Media Week recently asked four key media players (as in key people, not software) whether they agreed with reports that many publishers are now upscaling men’s mags to attract a more affluent reader and advertiser.
Three said ‘No’, while one said ‘Yes’. I’m still undecided. ‘Yes’, because more lower end readers are getting their fix online (hence the popularity of Dennis’ Monkeymag and IPC’s Nuts.co.uk and NME.com). But then I also say ‘No’ because there’ll always be an audience for men’s mags in the lower end. They perhaps just need to make them less embarrassing to read in public. The Sun, which is still going strong, is a perfect example.
So, if by upscale, we mean put less pics of bikni clad women on the cover a la GQ and Esquire, then I say ‘Yes – kinda’. I blogged about men’s mags upscaling a while back (and probably contradict myself).
Still on the topic of lads mags, great article by the Mirror’s Brian Reade today which pointed out the irony in Michael Gove MP blaming lads mags like Nuts, Zoo and Loaded for objectifying women. Brian wondered why Gove missed The Sun off the list, given that Page 3 was also a big offender. Surely nothing to do with Gove being a columnist for the Times, The Sun’s sister paper?
Despite the odd navigation, it’s a no-nonsense, boiled down version of a lad’s mag – only without the endless references to norks (whatever they are – female narcotics officers?).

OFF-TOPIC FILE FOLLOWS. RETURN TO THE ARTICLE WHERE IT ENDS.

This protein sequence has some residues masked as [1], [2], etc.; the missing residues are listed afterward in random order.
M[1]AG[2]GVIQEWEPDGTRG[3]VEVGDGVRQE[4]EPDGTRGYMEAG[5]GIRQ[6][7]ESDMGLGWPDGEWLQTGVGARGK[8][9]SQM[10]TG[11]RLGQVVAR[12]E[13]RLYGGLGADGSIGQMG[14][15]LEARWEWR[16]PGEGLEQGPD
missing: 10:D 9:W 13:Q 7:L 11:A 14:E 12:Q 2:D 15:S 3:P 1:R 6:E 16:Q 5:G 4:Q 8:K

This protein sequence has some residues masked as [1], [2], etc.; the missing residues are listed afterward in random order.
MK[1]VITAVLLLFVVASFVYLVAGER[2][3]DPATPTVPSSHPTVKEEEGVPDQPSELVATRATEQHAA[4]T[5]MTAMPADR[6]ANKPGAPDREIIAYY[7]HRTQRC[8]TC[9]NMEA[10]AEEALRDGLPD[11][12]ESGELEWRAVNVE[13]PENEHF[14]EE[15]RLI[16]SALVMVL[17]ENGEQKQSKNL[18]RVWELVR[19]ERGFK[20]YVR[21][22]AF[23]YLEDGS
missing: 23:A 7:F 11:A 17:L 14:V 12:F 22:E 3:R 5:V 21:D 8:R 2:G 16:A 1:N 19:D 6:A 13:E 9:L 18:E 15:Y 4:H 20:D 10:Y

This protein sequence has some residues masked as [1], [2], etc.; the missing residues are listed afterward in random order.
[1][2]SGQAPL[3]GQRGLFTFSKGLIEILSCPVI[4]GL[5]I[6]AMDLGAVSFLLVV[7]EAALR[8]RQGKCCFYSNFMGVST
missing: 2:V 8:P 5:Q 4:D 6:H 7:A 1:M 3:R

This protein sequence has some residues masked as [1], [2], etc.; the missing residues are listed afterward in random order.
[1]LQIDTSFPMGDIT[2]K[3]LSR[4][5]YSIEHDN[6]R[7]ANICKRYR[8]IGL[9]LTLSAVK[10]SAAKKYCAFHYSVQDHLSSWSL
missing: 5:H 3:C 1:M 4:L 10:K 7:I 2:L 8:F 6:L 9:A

BrandRepublic now reports that the site’s attracting 15,000 new users a month, which is seriously impressive. Staff at Dennis’ Monkeymag.co.uk take note.
If it could just attract more A-lister interviews (not limited to Hollywood celebs) and do more in the business and career space, I’d read it every day. This means touching on GQ.com, but that’s not a huge problem as its web content has yet to mirror the quality of its print title.
Set up by ex-Men’s Health staffer Will Callaghan in March 2006, the site shows its real value once you get hooked on its refreshingly non-abusive messageboards.
Guess what? Esquire magazine’s website hasn’t launched. In fact, it hasn’t been launching since August last year, despite the ‘coming soon’ on its homepage.
Why the long wait? Are staff too busy working on the paid for print mag? Are plans to launch each quarter continually being shelved because of the ever shifting sands that are this week’s in vogue content platforms? Or is there a niggling doubt that the mag’s high net worth readers won’t have time to watch UGC videos of skateboarding dogs?
What gives NatMags? And what does the web team over at GQ think of all this?